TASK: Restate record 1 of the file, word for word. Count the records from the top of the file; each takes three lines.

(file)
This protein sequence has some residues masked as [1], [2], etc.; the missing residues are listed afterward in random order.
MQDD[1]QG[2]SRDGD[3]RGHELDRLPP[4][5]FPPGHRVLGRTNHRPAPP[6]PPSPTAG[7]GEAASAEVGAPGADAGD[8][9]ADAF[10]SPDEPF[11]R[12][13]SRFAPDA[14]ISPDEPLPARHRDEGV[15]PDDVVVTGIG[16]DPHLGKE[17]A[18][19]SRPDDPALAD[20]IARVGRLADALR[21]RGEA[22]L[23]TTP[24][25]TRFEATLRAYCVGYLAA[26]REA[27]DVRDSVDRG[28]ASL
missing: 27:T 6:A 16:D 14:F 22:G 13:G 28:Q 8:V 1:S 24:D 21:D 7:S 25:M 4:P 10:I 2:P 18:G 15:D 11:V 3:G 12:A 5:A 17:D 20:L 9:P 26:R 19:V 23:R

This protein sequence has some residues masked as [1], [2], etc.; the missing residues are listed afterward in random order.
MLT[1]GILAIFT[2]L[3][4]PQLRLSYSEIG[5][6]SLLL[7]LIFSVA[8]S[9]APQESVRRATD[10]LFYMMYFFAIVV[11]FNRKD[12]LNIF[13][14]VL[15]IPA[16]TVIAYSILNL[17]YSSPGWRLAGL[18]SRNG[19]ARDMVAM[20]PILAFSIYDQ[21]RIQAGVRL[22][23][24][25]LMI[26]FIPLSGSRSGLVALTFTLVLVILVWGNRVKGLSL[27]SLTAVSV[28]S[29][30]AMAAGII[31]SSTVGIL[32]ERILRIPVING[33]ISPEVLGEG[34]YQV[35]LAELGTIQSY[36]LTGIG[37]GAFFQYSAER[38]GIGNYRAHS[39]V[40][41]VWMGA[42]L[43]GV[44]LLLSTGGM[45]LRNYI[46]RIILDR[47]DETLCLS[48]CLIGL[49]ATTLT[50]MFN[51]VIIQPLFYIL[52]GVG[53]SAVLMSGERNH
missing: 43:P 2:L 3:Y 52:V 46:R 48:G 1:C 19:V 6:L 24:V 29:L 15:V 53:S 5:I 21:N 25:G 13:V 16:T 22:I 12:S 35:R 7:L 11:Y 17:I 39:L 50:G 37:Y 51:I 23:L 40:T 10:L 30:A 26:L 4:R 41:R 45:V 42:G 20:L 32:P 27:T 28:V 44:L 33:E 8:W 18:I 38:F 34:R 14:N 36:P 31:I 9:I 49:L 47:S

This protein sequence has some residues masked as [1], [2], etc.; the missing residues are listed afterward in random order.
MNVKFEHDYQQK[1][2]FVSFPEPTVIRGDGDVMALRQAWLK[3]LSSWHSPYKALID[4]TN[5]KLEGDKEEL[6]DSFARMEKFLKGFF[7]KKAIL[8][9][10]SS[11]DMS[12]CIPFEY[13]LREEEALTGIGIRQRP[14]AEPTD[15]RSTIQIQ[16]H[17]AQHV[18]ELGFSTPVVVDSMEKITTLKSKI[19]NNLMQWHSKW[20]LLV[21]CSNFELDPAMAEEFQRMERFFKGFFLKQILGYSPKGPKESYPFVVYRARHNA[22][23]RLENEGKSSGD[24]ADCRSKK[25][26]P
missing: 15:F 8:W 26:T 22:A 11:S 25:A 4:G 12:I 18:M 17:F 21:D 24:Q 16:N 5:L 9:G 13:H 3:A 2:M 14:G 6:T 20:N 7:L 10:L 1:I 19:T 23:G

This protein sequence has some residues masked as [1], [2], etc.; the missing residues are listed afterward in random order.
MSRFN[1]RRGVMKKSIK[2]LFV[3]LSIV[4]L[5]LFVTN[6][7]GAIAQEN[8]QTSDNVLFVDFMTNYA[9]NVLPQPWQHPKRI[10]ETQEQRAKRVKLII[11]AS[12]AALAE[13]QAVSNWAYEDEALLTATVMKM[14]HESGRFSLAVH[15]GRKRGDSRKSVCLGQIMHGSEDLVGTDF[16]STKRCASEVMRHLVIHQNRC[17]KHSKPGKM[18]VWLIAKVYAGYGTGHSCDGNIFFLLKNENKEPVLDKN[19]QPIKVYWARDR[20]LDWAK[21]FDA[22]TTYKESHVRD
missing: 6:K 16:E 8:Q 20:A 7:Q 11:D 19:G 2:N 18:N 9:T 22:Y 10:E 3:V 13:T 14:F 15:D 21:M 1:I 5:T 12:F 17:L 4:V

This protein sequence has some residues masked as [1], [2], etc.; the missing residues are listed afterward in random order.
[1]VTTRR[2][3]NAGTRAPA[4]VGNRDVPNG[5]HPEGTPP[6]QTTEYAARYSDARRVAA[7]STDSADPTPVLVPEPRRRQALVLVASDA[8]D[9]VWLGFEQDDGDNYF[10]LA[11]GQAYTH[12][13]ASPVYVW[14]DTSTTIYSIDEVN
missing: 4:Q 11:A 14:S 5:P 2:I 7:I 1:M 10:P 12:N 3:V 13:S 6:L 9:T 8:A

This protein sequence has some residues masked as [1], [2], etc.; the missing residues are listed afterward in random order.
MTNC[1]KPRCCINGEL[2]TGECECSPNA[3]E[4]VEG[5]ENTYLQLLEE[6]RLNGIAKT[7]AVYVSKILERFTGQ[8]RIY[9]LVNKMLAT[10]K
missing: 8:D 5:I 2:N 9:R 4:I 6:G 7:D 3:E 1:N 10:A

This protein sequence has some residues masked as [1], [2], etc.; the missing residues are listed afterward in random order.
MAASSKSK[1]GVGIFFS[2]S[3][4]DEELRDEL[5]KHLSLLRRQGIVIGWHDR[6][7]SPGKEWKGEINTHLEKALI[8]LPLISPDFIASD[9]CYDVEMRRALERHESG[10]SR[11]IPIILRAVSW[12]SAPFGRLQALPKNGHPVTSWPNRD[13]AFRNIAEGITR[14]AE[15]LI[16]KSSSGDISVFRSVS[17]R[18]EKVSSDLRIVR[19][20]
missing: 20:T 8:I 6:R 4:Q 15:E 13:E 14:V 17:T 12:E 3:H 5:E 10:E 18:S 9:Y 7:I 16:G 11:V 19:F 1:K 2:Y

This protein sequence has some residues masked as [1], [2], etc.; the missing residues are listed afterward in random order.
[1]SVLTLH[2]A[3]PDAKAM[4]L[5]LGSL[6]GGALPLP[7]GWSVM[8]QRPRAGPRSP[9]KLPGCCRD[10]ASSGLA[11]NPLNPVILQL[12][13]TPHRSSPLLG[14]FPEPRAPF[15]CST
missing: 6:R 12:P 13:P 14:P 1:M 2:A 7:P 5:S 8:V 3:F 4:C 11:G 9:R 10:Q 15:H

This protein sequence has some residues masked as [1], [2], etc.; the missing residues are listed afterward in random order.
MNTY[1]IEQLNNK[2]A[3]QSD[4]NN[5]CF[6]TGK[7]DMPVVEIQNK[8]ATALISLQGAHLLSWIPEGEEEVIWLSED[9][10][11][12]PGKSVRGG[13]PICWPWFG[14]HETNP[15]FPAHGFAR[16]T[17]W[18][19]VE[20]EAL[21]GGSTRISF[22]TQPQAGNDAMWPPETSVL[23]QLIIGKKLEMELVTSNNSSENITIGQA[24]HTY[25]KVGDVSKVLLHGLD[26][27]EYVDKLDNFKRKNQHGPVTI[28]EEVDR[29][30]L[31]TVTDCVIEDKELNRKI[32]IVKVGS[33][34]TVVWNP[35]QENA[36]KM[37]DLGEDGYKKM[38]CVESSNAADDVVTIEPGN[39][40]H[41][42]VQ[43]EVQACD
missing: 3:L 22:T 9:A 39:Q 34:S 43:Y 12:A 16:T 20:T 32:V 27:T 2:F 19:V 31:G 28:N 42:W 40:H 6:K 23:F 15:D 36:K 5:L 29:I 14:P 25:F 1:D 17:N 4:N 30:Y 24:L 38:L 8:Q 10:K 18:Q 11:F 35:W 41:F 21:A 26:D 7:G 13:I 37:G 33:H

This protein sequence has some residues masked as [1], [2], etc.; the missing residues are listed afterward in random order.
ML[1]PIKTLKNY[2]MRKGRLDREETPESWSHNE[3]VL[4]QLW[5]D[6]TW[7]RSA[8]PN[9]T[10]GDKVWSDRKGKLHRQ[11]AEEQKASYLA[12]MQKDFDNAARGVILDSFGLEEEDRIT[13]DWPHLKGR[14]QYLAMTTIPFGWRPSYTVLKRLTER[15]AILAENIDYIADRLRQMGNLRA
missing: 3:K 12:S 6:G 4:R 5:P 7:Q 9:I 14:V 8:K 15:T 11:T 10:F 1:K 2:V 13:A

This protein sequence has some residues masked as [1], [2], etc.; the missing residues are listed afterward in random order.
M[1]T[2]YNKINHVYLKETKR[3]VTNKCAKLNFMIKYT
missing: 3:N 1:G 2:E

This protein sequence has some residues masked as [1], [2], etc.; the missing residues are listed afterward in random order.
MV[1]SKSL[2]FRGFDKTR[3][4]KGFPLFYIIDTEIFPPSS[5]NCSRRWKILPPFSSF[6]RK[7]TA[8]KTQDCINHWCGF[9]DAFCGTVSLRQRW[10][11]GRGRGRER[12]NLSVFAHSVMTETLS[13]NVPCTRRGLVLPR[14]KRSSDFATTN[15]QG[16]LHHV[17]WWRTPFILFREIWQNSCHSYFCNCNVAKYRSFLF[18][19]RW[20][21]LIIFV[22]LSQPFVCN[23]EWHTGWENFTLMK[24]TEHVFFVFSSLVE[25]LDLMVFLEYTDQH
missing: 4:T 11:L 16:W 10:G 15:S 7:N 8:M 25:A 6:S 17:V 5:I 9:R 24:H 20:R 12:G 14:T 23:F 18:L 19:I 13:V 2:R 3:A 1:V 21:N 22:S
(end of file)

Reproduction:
This protein sequence has some residues masked as [1], [2], etc.; the missing residues are listed afterward in random order.
MQDD[1]QG[2]SRDGD[3]RGHELDRLPP[4][5]FPPGHRVLGRTNHRPAPP[6]PPSPTAG[7]GEAASAEVGAPGADAGD[8][9]ADAF[10]SPDEPF[11]R[12][13]SRFAPDA[14]ISPDEPLPARHRDEGV[15]PDDVVVTGIG[16]DPHLGKE[17]A[18][19]SRPDDPALAD[20]IARVGRLADALR[21]RGEA[22]L[23]TTP[24][25]TRFEATLRAYCVGYLAA[26]REA[27]DVRDSVDRG[28]ASL
missing: 27:T 6:A 16:D 14:F 22:G 13:G 28:Q 8:V 1:S 24:D 21:D 7:S 25:M 4:P 10:I 2:P 18:G 15:D 11:V 3:G 12:A 5:A 17:D 20:L 9:P 26:R 19:V 23:R